Cover image for How we choose to be happy : the 9 choices of extremely happy people-- their secrets, their stories
Title:
How we choose to be happy : the 9 choices of extremely happy people-- their secrets, their stories
Author:
Foster, Rick, 1949-
Personal Author:
Publication Information:
New York : G.P. Putnam's Sons, [1999]

©1999
Physical Description:
xxi, 227 pages ; 23 cm
Language:
English
Added Author:
ISBN:
9780399144608

9780965861373
Format :
Book

Available:*

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Call Number
Material Type
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Status
Central Library BF575.H27 F67 1999 Adult Non-Fiction Non-Fiction Area
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Central Library BF575.H27 F67 1999 Adult Non-Fiction Central Closed Stacks
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Summary

Summary

What does it mean to be truly happy? Is there a secret to happiness?To most people it is self-evident--the secret to true happiness is not found in riches, things, or events. The source of happiness, as revealed in this insightful, inspiring, and infinitely practical book, is to be found in the way we choose to live our lives.Truly happy people make conscious decisions about how they will confront all of life's challenges. In the face of sometimes overwhelming circumstances, they create happiness by making the same nine internal, principle-centered choices.The people whose stories illuminate this book, representing a wide range of ages, and economic, social, political, and religious backgrounds, all make an active commitment to be happy. They are accountable for their own actions, thoughts, and feelings. They identify what makes them happy and make it central to their lives. Happy people find meaning and emotional energy in every event. They are flexible and open to life's many options. They appreciate what they have, and give unceasingly with no expectation of a "return." Happy people are truthful with themselves and others.How We Choose to Be Happy explores the nine choices that extremely happy people make, and shows how anyone can follow these tenets to create a unique personal experience.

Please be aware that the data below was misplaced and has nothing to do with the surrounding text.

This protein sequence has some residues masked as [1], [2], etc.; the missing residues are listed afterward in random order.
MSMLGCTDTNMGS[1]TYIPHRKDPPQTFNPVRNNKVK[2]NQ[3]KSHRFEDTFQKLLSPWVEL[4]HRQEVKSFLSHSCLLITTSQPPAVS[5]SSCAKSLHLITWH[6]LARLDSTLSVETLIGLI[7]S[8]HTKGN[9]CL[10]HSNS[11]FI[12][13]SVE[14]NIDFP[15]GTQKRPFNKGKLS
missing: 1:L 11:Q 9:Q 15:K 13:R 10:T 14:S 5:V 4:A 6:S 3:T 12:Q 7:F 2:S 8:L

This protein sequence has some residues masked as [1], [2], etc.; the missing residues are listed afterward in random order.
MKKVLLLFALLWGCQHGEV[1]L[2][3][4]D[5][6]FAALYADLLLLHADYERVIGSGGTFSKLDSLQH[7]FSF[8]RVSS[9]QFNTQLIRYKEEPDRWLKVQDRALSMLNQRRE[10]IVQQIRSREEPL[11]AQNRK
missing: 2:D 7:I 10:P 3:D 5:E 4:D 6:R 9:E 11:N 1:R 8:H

Reviews 2

Booklist Review

What are the common links between people who are happy? Are they all free from adversity? Lucky? Or were they happy from childhood on? Corporate trainers Foster and Hicks set out on a quest to find out what happy people have in common by interviewing scores of people across the country described as happy by themselves and others. What they discovered was not a set of circumstances that linked them but nine choices that people made at some point in their lives that kept them happy, even in spite of tragedies in their lives. Through case studies profiling such diverse individuals as a dance instructor, a limousine driver, and a former teacher who is now an invalid, they clearly explain each choice. The authors describe the choices as analogous to spokes in a wheel--without one the wheel is not balanced. Exercises in each chapter will prompt readers to take stock of their own happiness levels and discover how to change their perspectives and make the choices that allow for happiness in their lives. For all self-help collections. (Reviewed March 15, 1999)0399144609Marlene Chamberlain


Library Journal Review

Foster and Hicks conduct workshops internationally in the development of interpersonal skills. For this book, they interviewed happy people from all walks of life, from the United States to Eastern Europe. The resulting personal stories, writing exercises, and quotes together inform and instruct the reader in the nine principles discovered by the authors in their travels. Foster and Hicks use their nine choices to teach leadership development in the corporate world and also as a diagnostic tool for medical doctors. These choices include the active intention to be happy, accountability, identifying needs and desires, and centralizing goals by creating a dream list. These are followed by recasting (looking at experiences in positive ways), exploring options, appreciating every day, the art of giving, and, finally, exploring truthfulness. Similar to Sarah Ban Breathnach's Simple Abundance (Warner, 1995) and the Chicken Soup for the Soul books, this is recommended for public libraries and consumer health collections.‘Lisa S. Wise, Broome Cty. P.L., Binghamton, NY (c) Copyright 2010. Library Journals LLC, a wholly owned subsidiary of Media Source, Inc. No redistribution permitted.


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